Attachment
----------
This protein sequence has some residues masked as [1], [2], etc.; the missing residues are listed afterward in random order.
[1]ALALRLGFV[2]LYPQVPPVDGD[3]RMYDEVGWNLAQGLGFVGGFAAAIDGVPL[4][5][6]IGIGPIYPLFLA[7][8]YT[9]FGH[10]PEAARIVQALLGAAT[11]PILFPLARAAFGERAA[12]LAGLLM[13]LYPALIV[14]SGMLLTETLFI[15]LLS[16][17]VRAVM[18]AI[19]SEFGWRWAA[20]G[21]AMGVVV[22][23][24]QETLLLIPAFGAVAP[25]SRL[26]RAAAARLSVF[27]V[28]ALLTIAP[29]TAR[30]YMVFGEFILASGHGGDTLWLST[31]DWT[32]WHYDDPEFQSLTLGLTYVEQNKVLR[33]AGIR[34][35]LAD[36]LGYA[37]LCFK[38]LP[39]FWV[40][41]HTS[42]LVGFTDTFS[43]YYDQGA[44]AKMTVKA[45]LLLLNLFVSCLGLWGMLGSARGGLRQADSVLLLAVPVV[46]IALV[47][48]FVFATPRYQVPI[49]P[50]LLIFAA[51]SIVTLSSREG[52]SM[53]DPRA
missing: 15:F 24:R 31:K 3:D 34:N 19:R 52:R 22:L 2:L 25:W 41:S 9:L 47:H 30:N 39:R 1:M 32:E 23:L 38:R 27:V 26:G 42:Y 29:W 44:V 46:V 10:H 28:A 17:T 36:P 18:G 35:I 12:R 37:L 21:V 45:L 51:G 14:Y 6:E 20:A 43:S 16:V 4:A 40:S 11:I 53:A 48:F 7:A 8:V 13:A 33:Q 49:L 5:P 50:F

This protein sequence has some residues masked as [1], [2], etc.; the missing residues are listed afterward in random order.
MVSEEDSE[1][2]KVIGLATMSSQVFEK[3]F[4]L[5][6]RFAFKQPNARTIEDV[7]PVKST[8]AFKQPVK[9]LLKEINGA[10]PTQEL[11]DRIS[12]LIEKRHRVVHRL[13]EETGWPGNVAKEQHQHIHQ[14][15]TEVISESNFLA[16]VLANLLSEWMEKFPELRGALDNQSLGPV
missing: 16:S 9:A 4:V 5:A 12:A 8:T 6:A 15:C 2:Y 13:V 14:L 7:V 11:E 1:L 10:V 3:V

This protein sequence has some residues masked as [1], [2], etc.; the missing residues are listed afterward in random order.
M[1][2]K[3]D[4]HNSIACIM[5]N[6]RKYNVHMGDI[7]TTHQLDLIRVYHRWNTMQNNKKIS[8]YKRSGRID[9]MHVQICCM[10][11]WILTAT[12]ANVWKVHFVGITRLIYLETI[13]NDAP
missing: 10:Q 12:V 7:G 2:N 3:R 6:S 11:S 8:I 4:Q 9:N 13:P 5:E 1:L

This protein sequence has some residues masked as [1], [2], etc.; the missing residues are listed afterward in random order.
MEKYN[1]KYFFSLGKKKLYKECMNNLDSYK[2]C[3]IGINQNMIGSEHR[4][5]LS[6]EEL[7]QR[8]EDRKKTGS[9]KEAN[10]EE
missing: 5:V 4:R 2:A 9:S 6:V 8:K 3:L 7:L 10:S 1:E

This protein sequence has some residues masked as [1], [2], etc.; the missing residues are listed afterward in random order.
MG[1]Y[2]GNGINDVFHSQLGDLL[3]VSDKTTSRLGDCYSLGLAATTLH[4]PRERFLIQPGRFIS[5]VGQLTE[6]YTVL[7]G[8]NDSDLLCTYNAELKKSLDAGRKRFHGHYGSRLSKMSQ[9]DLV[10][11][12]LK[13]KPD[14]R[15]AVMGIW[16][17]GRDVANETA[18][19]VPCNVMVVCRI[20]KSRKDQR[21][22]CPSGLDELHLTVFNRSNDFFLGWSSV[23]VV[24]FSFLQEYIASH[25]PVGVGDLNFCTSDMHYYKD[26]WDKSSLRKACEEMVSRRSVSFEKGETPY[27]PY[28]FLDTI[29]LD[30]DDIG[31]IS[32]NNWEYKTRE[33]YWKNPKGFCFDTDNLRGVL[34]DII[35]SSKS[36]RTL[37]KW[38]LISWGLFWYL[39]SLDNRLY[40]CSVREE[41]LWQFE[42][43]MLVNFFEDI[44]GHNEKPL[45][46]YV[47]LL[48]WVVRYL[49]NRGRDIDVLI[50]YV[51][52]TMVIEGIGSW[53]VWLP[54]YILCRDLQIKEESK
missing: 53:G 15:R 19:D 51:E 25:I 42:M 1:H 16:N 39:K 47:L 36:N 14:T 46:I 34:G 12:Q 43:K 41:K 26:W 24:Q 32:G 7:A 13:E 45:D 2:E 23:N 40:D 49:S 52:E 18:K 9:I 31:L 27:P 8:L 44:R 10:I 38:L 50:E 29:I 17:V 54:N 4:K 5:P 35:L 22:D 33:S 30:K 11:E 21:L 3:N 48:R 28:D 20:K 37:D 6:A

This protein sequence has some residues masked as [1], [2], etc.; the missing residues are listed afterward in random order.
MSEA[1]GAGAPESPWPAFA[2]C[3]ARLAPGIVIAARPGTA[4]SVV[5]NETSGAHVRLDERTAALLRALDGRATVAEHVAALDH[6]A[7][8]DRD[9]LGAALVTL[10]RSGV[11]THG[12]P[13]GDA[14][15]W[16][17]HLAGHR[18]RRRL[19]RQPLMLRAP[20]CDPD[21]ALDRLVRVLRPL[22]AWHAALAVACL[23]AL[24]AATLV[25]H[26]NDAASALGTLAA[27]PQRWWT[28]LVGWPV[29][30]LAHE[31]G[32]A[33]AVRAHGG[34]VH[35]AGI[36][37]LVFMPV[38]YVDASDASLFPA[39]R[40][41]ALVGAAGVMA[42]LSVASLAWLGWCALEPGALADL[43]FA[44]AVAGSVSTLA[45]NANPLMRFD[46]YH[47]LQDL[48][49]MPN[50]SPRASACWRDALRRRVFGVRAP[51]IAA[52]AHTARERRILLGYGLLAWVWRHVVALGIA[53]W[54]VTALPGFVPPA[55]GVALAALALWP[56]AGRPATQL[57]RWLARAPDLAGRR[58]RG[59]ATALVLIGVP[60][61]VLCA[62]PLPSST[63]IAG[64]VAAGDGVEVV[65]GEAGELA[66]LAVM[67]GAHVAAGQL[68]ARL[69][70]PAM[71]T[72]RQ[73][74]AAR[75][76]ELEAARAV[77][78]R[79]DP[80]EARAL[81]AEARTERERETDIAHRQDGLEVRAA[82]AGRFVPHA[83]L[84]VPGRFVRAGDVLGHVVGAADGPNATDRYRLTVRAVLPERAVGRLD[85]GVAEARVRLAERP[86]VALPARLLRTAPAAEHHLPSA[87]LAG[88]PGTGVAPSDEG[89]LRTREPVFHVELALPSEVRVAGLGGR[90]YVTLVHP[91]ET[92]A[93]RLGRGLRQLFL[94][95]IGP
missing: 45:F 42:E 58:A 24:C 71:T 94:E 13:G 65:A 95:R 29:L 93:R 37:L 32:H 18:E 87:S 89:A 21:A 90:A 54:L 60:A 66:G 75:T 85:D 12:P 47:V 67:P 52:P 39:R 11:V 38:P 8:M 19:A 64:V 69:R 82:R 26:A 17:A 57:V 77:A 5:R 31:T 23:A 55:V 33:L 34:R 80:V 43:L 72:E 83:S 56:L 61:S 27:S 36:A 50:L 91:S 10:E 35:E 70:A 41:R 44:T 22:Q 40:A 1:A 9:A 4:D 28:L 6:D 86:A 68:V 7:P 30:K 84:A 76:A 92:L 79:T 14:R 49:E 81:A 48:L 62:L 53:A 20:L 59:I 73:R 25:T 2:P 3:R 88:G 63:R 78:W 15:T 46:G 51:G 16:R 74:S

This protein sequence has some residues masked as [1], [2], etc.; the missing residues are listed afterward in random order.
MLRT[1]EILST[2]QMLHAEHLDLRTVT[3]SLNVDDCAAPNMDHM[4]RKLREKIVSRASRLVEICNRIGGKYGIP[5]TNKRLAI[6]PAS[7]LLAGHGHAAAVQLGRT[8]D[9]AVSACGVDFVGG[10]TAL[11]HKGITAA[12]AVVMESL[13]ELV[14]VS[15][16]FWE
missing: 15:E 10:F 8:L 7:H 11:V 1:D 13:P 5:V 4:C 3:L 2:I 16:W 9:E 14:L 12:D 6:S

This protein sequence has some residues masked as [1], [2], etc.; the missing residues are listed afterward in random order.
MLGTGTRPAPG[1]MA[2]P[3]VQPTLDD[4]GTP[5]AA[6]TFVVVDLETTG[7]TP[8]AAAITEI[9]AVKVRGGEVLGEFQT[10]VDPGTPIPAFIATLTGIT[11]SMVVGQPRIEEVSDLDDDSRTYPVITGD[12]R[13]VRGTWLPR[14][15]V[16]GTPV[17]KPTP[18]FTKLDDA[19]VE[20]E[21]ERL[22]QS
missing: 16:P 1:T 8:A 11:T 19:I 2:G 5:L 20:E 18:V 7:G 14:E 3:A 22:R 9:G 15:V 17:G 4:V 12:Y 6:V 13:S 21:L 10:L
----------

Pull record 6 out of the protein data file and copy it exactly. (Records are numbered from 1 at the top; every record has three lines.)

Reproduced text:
This protein sequence has some residues masked as [1], [2], etc.; the missing residues are listed afterward in random order.
MSEA[1]GAGAPESPWPAFA[2]C[3]ARLAPGIVIAARPGTA[4]SVV[5]NETSGAHVRLDERTAALLRALDGRATVAEHVAALDH[6]A[7][8]DRD[9]LGAALVTL[10]RSGV[11]THG[12]P[13]GDA[14][15]W[16][17]HLAGHR[18]RRRL[19]RQPLMLRAP[20]CDPD[21]ALDRLVRVLRPL[22]AWHAALAVACL[23]AL[24]AATLV[25]H[26]NDAASALGTLAA[27]PQRWWT[28]LVGWPV[29][30]LAHE[31]G[32]A[33]AVRAHGG[34]VH[35]AGI[36][37]LVFMPV[38]YVDASDASLFPA[39]R[40][41]ALVGAAGVMA[42]LSVASLAWLGWCALEPGALADL[43]FA[44]AVAGSVSTLA[45]NANPLMRFD[46]YH[47]LQDL[48][49]MPN[50]SPRASACWRDALRRRVFGVRAP[51]IAA[52]AHTARERRILLGYGLLAWVWRHVVALGIA[53]W[54]VTALPGFVPPA[55]GVALAALALWP[56]AGRPATQL[57]RWLARAPDLAGRR[58]RG[59]ATALVLIGVP[60][61]VLCA[62]PLPSST[63]IAG[64]VAAGDGVEVV[65]GEAGELA[66]LAVM[67]GAHVAAGQL[68]ARL[69][70]PAM[71]T[72]RQ[73][74]AAR[75][76]ELEAARAV[77][78]R[79]DP[80]EARAL[81]AEARTERERETDIAHRQDGLEVRAA[82]AGRFVPHA[83]L[84]VPGRFVRAGDVLGHVVGAADGPNATDRYRLTVRAVLPERAVGRLD[85]GVAEARVRLAERP[86]VALPARLLRTAPAAEHHLPSA[87]LAG[88]PGTGVAPSDEG[89]LRTREPVFHVELALPSEVRVAGLGGR[90]YVTLVHP[91]ET[92]A[93]RLGRGLRQLFL[94][95]IGP
missing: 45:F 42:E 58:A 24:C 71:T 94:E 13:G 65:A 95:R 29:L 93:R 37:L 32:H 18:E 87:S 89:A 21:A 90:A 54:L 60:A 66:G 75:T 85:D 12:P 47:V 67:P 52:P 39:R 11:V 38:P 8:M 19:A 64:V 69:R 82:R 26:A 17:A 57:V 77:A 5:R 31:T 23:A 55:V 33:L 34:R 80:V 43:L 72:E 83:S 56:L 61:S 27:S 36:A 50:L 91:S 10:E 35:E 70:A 41:R 44:T 22:Q 40:A 1:A 9:A 4:D 28:L 6:D 86:A 68:V 7:P 30:K 84:A 76:A 92:L 79:T 14:R 49:E 81:A 48:L 62:L 53:A 20:L 59:I 73:R 25:T 2:P 3:R 88:G 63:R 78:W 15:T 46:G 51:G 16:R 74:S